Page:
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Insights Into The Changing Influencer Landscape From Collab/18 Featured

  • Written by  Bryan Wassel
Tim Gibson / Tim Gibson Photography Tim Gibson / Tim Gibson Photography

The role of influencers in retail is shifting, with companies such as Macy’s starting to use their own employees rather than relying on outside players. However, professional influencers are still a valuable part of any retailer’s marketing toolbox, according to the speakers at Activate’s Collab/18 influencer marketing summit. The importance of celebrity ambassadors may be waning, but smaller influencers are valuable partners.

“I think that there is a small group of people that’s getting all the brand deals, and that’s all people see on their feed, so how as a consumer can you keep up and understand what they’re supposed to follow?” said Christine Ngo Isaac, Marketing Director and Head of U.S. Consumer at Möet & Chandon. “I think that’s going to change; brands are feeling fatigue with the top, top, top influencers. It will never go away, but the way we will engage with them will be different.”

Successful influencer marketing campaigns are the result of discussion and research, not just paying to appear in a celebrity’s blog post. Some of the tips offered at the conference included:

  • Make sure the influencer’s and the retailer’s brands are compatible;
  • Create long-term partnerships; and
  • Look for influencers who actively engage with their community.

Look For Authenticity In Influencer Relationships

Retailers need to understand what an influencer stands for and what audience they serve before reaching out to discuss a partnership. Authenticity is at the heart of any successful influencer campaign, which means both the brand and the influencers must be genuine ambassadors for the message.

“I’m sure we’ve all seen on social some ads that feel very plopped down and not very real, and those are going to be the ones that people ignore,” said Karimah Gottschalck, Copywriter and Creative at Attention Global. “You really have to think: does this fit the influencer’s brand, does the influencer fit our brand and does the story feel like a larger window into this is what our product is?”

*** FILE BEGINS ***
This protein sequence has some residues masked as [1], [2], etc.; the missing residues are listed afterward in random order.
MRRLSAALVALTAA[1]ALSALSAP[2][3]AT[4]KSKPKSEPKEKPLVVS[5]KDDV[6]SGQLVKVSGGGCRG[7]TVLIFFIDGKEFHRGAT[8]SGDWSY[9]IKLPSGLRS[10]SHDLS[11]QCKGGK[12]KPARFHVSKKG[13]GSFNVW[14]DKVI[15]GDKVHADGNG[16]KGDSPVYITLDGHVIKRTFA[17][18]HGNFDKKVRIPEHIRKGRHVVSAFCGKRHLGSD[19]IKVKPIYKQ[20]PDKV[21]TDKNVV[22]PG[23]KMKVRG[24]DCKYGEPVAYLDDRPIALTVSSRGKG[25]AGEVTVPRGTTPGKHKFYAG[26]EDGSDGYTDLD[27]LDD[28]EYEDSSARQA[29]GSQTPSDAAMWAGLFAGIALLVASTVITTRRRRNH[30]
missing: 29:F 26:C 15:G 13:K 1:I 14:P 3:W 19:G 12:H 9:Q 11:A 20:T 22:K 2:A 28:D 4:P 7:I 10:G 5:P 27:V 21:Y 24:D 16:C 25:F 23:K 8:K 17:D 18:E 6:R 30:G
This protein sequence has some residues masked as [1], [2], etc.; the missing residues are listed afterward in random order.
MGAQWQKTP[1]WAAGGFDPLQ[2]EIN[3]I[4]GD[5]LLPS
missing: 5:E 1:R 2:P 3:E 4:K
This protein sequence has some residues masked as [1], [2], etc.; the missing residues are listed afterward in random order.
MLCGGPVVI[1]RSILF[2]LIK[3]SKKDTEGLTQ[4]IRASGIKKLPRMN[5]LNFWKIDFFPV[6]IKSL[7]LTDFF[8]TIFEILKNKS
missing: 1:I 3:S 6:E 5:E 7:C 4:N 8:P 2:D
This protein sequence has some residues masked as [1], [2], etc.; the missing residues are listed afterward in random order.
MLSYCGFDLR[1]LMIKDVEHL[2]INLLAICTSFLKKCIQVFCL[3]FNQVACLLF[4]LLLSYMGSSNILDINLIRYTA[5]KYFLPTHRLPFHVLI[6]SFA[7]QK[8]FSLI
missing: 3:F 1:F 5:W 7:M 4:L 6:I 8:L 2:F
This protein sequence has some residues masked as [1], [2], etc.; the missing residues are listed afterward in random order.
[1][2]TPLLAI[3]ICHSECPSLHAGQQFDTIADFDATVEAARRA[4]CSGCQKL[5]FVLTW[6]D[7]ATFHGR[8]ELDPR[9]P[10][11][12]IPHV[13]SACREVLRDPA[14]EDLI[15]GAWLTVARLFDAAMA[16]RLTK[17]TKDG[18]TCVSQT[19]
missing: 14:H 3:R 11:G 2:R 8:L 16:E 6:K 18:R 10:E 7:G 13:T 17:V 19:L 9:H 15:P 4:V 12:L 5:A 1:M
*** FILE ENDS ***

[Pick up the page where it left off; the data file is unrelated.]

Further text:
Campaigns should take the community being approached into consideration as well. A swimwear bikini company would be a poor match for Melanie Elturk, CEO of Haute Hijab, who uses social media to show off ways her shoppers can style clothing from different brands in a modest way.

Start Small To Build Long-Term Partners

Partnering with younger influencers who have smaller audiences has benefits. The retailer and the influencer can grow together, forming a long-term relationship that grants increased exposure to both parties. A brand with a strong social media presence can drastically grow an influencer’s following, which in turn can give the retailer more visibility on their platform.

“For us it’s really important to find micro-influencers that brands have never worked with before, so we can actually help make the partnership as mutually beneficial as possible,” said Jolie Jankowitz, Senior Director of Influencer Marketing at FabFitFun. “The more that we can provide value and put them on the map the better, and of course that leads to other brands reaching out to them and more opportunities.”

Starting a relationship with up-and-coming influencers can give retailers a foot in the door with future stars. Some of the small, unpaid influencers FabFitFun partnered with years ago have gone on to become paid influencers with large followings, but the partnerships have endured.

Community Engagement Can Override Fame

Shoppers are 2X as likely to order a product recommended by a friend on social media rather than by an influencer or celebrity, according to Sprout Social. However, influencers can close the gap between friend and celebrity by engaging with the community, which fosters additional loyalty from their fans.

“If you’re a brand and you’re looking to choose an influencer, it’s so important to not just look at numbers,” said Lauryn Evarts, Founder of The Skinny Confidential. “The ones that stand out now and will stand out when I have products are engaging with their community, so you see them commenting back. There’s nothing worse for a fashion blogger than someone asking, ‘Where’d you get your shirt?’ and then not responding.”

The future of influencer marketing is more about relationships, —both with retail brands and social media followers — than hard numbers. As shoppers become jaded by the celebrity influencer who is too busy to engage with their fans, retailers should adjust their strategies to partner with approachable, authentic brand ambassadors.

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